In an interview to Saibal Chatterjee, Shyam Benegal, director and screenwriter, says he wholeheartedly welcomes the Bombay high court judgment on Udta Punjab and that he is personally against censorship.
What is your take on the entire film censorship question?
Officially, there is no censorship today. The Central Board of Film Certification’s job is to certify films, not censor them. Any attempt to censor a film only means harking back to the old days. We have to go by the demands of the times we live in. Today one can watch just about anything on television, the Internet and on other multimedia platforms. We can’t be blind to the reality of a changing world. Under the Cinematograph Act 1952, we once did have a board of film censorship. So films were censored. In 1983, the board was renamed CBFC. It tends to be paternalistic; it sees people as children whose viewing has to be monitored. Things have changed, but not enough. Vestiges of the past continue to linger.
When you submitted your own first few films in the mid-1970s — Ankur, Nishant, et al — did you face any censorship trouble?
Oh yes, most of my films had trouble. None of my films went through unscathed. Nishant had a problem. I had to put a disclaimer in the beginning and a disclaimer at the end. The reason was all political.
How different is the present case related to Udta Punjab?
It is very different. Some say the film defames the Punjab government; others assert it is one-sided in its depiction of the problem. The controversy was triggered by the CBFC chairman. The filmmakers had applied for an adult certificate, not a universal certificate, so there was no reason why all those cuts had to be ordered.
Most filmmakers want their films to be given a U certificate. But what if a difficult CBFC chief acts tough on the grounds that the film has elements unsuitable for universal viewing?
A filmmaker knows best the kind of film he or she has made and what kind of audience the film is meant for. So if a particular certificate is applied for, the question of the board refusing the certificate does not arise. But yes, in certain cases the courts might have to come in to interpret the Constitution. A film cannot be exhibited if it is unconstitutional. That is a given in any country.
But films do often face the threat of violence in our country, don’t they?
Yes. That is an area we have to think about. Take the example of (Deepa Mehta’s) Fire. The film had a proper certificate. But there was violence outside the halls in Mumbai and Delhi where it was screened. So the government was forced to ban it in order to avert a serious law and order situation. No government can allow public order to be disturbed. Censorship is a vexed issue in India because we are a fairly complex country. Our diversity comes in the way of certifying films. The audience here ranges from the completely unlettered to the highly educated. Nationalism means different things to different people in India. Different regions have different issues. Censorship is easier in European countries because they are largely homogenous and single-language nations.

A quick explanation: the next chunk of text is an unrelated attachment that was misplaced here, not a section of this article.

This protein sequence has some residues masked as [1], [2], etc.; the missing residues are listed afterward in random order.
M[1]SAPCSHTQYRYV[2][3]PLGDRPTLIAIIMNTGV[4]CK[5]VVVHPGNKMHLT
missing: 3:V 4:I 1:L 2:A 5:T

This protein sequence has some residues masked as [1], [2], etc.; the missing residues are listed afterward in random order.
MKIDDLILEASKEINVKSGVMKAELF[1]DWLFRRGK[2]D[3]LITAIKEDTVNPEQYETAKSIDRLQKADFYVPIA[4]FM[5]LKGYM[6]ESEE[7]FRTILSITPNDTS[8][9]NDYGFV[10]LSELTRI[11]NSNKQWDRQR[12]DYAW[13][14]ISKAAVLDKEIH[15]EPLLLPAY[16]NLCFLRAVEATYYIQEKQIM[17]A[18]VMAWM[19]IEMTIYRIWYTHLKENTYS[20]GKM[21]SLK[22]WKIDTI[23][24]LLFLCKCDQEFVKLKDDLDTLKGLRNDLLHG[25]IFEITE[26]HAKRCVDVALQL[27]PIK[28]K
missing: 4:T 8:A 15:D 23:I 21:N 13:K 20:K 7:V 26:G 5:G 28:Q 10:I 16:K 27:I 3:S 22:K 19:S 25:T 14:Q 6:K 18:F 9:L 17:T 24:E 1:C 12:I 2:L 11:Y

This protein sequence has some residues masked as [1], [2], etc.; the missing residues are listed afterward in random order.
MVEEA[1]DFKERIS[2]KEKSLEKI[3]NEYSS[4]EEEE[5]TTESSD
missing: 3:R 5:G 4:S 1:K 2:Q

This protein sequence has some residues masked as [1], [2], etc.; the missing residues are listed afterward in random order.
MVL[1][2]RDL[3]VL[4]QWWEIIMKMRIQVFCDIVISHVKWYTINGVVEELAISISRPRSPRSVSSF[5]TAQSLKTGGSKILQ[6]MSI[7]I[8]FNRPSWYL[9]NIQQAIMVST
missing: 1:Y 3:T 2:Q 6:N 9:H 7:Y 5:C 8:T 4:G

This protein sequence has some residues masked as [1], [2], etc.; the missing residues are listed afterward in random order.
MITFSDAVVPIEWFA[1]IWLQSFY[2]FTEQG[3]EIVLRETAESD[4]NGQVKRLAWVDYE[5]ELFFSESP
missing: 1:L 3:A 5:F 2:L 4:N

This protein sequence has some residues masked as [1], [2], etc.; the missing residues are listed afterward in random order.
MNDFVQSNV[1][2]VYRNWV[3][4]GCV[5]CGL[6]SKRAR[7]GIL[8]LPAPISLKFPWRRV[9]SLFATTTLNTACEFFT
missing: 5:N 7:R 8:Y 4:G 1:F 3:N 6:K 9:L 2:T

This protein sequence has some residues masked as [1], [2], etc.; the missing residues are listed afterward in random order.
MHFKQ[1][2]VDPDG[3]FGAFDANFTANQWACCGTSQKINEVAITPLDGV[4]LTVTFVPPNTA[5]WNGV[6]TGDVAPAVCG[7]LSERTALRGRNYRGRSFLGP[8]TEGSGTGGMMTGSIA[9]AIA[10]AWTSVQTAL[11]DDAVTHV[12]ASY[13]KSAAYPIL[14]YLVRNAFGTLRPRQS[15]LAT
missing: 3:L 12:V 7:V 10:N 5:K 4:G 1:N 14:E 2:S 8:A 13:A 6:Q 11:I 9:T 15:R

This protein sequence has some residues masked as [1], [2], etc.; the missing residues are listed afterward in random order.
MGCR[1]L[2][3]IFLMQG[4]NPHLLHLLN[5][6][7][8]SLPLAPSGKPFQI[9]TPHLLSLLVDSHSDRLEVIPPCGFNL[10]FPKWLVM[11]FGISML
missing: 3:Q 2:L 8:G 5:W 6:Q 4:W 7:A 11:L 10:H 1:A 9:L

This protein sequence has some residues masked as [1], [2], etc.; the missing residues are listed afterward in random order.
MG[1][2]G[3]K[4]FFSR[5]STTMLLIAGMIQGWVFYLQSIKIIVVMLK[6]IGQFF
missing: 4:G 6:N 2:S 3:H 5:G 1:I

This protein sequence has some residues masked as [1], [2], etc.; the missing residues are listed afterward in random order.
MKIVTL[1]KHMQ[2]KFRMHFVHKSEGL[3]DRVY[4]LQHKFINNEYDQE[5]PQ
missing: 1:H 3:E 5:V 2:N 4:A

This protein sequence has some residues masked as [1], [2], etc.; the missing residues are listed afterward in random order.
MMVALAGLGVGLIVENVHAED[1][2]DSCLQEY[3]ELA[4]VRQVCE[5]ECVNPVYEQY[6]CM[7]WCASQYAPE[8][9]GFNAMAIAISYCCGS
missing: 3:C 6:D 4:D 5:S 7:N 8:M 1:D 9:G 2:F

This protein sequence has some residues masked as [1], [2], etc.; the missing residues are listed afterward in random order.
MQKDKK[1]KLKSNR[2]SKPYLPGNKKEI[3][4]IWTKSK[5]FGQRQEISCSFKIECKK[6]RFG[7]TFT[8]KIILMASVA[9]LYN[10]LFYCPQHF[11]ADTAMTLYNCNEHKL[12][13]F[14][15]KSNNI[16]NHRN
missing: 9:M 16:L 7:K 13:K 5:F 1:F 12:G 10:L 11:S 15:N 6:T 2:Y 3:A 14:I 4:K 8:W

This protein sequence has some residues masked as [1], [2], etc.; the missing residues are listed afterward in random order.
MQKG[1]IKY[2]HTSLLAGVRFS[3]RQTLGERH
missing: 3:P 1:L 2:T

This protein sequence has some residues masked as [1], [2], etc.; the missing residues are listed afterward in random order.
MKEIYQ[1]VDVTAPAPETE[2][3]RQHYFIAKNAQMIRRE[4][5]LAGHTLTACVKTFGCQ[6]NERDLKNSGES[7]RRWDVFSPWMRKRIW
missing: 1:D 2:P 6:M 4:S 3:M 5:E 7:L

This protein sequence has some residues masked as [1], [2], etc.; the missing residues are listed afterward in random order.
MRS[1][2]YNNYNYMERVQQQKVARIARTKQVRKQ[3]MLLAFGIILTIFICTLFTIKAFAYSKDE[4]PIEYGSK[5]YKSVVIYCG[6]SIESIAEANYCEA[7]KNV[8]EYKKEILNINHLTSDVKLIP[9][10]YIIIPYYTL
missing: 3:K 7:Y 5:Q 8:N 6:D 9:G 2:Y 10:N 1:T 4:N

A lot of censorship disputes arise these days over foul language used in films. What are your thoughts on the matter?
Contemporary Indian cinema increasingly uses the language of the street to reflect the reality of our lives. In many parts of India, expletives are used as a punctuation. That is the sort of language that you hear all the time around you. There was a time when if you went to London and interacted with the working class or members of the British Army, the use of the F-word was very common. Every sentence would be peppered with it. But nobody really paid any heed to the actual meaning of the word.
Why, then, are we so touchy about the use of expletives in films?
Cinema in India was, since its very birth, designed for the urban middle class, which was educated and accustomed to a certain kind of language. The films that were made in those days kept that in mind. So, Indian cinema took a step away from the real world and that is the way it developed in the early decades.
So you are suggesting that there is more reality in Indian films today.
Yes indeed, Indian cinema today, in terms of the language that it uses and the themes that it tackles, has moved far closer to reality. The language we hear on the screen reflects that. What the language in a film does is provide the background of the characters and set up the story. The language is an integral part of character development. It gives the audience clues about where a character has come from and what kind of person s/he is.
Aren’t you worried about films that are socially regressive and insensitive to people with disabilities and yet face no difficulty in sailing through the censorship process?
Unfortunately, it is true that Indian cinema is notorious for the way it often mocks disability of different kinds. People with disabilities are subjected to ridicule and their condition is used to raise laughs. Characters who have a stutter are especially targeted. They are used solely for comic purposes. That is definitely hard to digest.
So would you recommend that such films be subjected to censorship?
I am personally against censorship of any kind. Of course, I am appalled by filmmakers who are insensitive to disabilities. It is really about the sensibility of the people who make such films. Censorship isn’t the solution. These attitudes would need to be weeded out from society as a whole. It would not be enough to merely penalise films that perpetuate such attitudes.
How do you see the Bombay high court verdict on Udta Punjab?
I wholeheartedly welcome the Bombay high court judgment on Udta Punjab. The high court has given the right verdict. It has ruled that Udta Punjab is a film for an adult audience and deals with a social problem, and that it should be released without cuts.